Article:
The symptoms of fungal meningitis differ from one patient to another, but can include headaches, drowsiness, and confusion. In order to differentiate fungal meningitis from bacterial and viral meningitis, blood and spinal fluid must be tested. The diagnosis is fast if fungal cells are seen in cerebrospinal fluid examined under a microscope. There is also a rapid blood test for blood and spinal fluid that gives positive results in over 90 percent of cases.
The frequency of fungal meningitis has been decreasing in the United States and Europe since the mid-1990s due to the development of more effective antiretroviral therapy for AIDS patients and preventive treatment regimens. Successful treatment of invasive disease involves various antifungal drugs, most given intravenously, but treatment failures are common due to drug resistance. In non-AIDS patients, drug therapy lasts 6 to 10 weeks. Most AIDS patients relapse within six months after treatment ends, so they are usually given lifelong maintenance treatment with an oral antifungal drug.
Beware of white statues. Pigeon droppings are a major source of Cryptococcus because the organism grows very well in the nitrogen rich excrement.
Aspergillis is a mould that spreads through the air and can cause serious pulmonary and bloodstream infections in people with weakened immune systems. It is common in cancer patients, bone marrow transplant patients, and people with HIV. Early diagnosis is critical for successful treatment, although mortality is generally quite high. Aspergillis accounts for 30 percent of fungal infections among cancer patients and 10 to 25 percent in leukemia patients.
Aspergillis moulds often live in air conditioning systems in hospitals. Hospitals need to have procedures in place to reduce the risk of spreading these moulds. Aspergillis can act as a powerful allergen, often resulting in Aspergillis asthma.
The disease is tough to diagnose because it often occurs in people whose immune systems are deficient, and those people don't show the usual signs and symptoms that would lead the doctor to look for a fungal infection. Also, more invasive diagnostic techniques, such as biopsies, that would be used in healthy people are more dangerous to someone with an immune system problem.
The best way to deal with Aspergillis infection is to prevent it, but that's tough because the spores are found everywhere—in the soil, the air, and the water! There are spores in your house—in the basement, bedding, air conditioning, potted plants, wicker, and dust.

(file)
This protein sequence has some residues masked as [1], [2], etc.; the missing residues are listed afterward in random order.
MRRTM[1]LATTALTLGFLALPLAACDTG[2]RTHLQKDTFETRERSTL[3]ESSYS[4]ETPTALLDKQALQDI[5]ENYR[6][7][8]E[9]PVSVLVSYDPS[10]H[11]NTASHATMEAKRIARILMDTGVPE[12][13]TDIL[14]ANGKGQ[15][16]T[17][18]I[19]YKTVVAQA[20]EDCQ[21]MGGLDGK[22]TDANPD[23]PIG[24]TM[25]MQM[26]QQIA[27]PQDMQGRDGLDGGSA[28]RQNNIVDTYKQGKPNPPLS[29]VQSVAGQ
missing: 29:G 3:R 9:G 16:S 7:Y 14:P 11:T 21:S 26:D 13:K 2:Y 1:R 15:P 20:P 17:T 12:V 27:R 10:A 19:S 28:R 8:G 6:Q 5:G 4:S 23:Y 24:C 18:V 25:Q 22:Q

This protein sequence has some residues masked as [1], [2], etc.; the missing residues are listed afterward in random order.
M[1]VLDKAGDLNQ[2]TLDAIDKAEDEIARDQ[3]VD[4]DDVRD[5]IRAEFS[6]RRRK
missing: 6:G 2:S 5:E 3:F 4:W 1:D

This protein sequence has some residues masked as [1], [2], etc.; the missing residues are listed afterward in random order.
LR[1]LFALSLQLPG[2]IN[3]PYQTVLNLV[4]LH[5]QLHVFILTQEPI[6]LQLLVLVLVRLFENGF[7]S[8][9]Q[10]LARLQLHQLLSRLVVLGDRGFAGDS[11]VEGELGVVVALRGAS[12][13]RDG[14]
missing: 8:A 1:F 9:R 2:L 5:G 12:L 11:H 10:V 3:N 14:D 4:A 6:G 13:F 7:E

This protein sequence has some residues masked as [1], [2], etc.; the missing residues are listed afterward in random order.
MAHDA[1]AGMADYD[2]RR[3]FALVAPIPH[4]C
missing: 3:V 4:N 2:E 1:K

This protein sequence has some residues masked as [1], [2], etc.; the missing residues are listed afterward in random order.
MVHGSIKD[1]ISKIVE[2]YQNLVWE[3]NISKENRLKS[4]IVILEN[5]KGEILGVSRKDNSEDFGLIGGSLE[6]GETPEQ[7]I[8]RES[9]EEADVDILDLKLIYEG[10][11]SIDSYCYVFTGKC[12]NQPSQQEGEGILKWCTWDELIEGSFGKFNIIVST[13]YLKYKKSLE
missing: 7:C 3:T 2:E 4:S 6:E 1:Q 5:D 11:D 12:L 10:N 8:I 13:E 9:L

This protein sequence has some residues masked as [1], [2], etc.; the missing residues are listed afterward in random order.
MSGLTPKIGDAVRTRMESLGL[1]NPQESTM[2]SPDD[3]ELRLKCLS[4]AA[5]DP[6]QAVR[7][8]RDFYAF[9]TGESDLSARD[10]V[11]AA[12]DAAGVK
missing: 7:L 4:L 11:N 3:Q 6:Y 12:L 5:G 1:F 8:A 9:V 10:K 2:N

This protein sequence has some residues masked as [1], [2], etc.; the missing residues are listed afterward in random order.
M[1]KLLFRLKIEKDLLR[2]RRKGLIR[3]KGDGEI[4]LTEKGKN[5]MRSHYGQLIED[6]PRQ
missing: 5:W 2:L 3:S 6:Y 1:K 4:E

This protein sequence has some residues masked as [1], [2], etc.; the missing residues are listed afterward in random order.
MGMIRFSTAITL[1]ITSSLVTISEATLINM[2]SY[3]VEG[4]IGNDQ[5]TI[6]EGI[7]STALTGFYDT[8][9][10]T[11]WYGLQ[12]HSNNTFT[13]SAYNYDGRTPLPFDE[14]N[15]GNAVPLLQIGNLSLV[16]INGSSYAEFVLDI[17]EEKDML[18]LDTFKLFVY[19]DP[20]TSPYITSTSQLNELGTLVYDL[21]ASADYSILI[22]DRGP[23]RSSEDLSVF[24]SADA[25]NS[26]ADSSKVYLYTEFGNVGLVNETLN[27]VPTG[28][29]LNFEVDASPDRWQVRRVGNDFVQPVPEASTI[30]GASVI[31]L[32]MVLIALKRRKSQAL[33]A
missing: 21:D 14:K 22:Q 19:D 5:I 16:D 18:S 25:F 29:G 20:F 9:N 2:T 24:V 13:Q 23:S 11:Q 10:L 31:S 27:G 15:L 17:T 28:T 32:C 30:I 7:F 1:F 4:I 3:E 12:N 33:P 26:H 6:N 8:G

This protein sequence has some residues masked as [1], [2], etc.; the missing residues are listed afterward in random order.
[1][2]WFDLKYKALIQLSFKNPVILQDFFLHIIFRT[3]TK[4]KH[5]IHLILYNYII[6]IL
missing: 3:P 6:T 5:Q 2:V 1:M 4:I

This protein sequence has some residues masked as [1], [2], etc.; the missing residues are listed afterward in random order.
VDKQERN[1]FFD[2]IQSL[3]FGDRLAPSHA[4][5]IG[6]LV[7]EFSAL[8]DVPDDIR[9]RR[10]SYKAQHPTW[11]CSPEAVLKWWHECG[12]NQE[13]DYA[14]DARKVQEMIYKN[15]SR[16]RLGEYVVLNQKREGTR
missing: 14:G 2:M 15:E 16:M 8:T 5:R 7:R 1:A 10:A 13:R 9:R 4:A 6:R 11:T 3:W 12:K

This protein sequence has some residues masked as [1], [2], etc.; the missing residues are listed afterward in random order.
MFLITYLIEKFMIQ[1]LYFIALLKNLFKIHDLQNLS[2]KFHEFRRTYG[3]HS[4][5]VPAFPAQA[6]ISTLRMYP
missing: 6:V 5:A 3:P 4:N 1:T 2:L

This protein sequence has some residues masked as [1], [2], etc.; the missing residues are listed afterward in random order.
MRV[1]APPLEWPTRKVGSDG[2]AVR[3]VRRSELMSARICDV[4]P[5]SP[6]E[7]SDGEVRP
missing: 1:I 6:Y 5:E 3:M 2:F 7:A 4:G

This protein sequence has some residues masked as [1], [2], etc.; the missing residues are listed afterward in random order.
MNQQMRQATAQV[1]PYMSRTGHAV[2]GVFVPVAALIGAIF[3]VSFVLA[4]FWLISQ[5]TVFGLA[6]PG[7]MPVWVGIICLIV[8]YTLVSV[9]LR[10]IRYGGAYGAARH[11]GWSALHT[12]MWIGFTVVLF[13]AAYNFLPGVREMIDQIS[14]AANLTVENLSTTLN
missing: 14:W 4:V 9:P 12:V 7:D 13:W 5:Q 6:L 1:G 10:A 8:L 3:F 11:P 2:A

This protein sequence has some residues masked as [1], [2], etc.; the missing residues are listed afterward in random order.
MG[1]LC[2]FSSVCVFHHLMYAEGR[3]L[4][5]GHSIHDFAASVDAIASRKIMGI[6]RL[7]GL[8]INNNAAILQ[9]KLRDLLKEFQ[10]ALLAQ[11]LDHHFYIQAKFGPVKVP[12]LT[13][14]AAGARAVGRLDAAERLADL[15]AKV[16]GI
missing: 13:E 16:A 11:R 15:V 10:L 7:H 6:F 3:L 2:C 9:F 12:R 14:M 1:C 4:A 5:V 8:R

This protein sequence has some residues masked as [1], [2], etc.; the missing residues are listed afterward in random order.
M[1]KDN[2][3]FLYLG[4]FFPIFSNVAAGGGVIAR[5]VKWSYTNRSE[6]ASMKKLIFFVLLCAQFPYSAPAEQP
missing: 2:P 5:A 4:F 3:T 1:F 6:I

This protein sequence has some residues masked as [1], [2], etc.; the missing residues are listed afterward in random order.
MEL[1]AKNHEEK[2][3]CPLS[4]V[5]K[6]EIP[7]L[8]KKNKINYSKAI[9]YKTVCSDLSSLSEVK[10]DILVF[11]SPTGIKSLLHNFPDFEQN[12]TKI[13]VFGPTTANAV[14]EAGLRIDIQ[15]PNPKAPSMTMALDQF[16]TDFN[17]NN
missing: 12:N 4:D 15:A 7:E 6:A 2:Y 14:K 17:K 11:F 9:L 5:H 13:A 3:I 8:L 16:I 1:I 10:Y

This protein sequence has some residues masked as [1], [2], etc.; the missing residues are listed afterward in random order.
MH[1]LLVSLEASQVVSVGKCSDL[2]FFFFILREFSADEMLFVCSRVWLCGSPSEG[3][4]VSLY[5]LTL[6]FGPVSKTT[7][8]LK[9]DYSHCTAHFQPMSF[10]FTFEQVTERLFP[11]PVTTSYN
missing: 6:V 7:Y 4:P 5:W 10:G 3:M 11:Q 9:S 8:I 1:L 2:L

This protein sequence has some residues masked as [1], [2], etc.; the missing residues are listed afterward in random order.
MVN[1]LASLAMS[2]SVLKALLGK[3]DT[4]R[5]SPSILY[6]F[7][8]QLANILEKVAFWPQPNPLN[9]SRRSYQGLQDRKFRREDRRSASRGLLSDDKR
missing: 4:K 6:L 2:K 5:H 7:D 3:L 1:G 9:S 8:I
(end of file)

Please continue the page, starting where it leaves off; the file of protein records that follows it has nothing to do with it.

PCP: Pneumocystis Pneumonia
PCP was one of the first unusual infections observed early in the AIDS epidemic.
PCP was one of the first unusual infections observed early in the AIDS epidemic and suggested that patients had weakened immune systems. Approximately 60 percent of people are infected with pneumocystic fungi by the time they are four years old. After a mild infection in childhood, the organism remains latent until weakened immunity triggers a reactivation. The organism lives in soil and water.
PCP has a 40-day incubation period in AIDS patients, and the disease may be accompanied by weight loss, malaise, diarrhea, dry cough, shortness of breath, and low-grade fever. In other types of patients, the onset is subtle, with an average incubation period of 60 days and resulting in a dry cough that can progress to more severe respiratory distress. Besides AIDS patients, people at highest risk for the disease include infants with severe malnutrition, children with primary immune system deficiencies, patients with cancer, and transplant patients.
Patients at highest risk for PCP also include infants with severe malnutrition, children with immune system deficiencies, and recipients of organ or bone marrow transplants. PCP is treatable, and patients at high risk for it can take preventive medicine. Early detection and treatment are the key to beating the illness.
Excerpted from The Complete Idiot's Guide to Dangerous Diseases and Epidemics © 2002 by David Perlin, Ph.D., and Ann Cohen. All rights reserved including the right of reproduction in whole or in part in any form. Used by arrangement with Alpha Books, a member of Penguin Group (USA) Inc.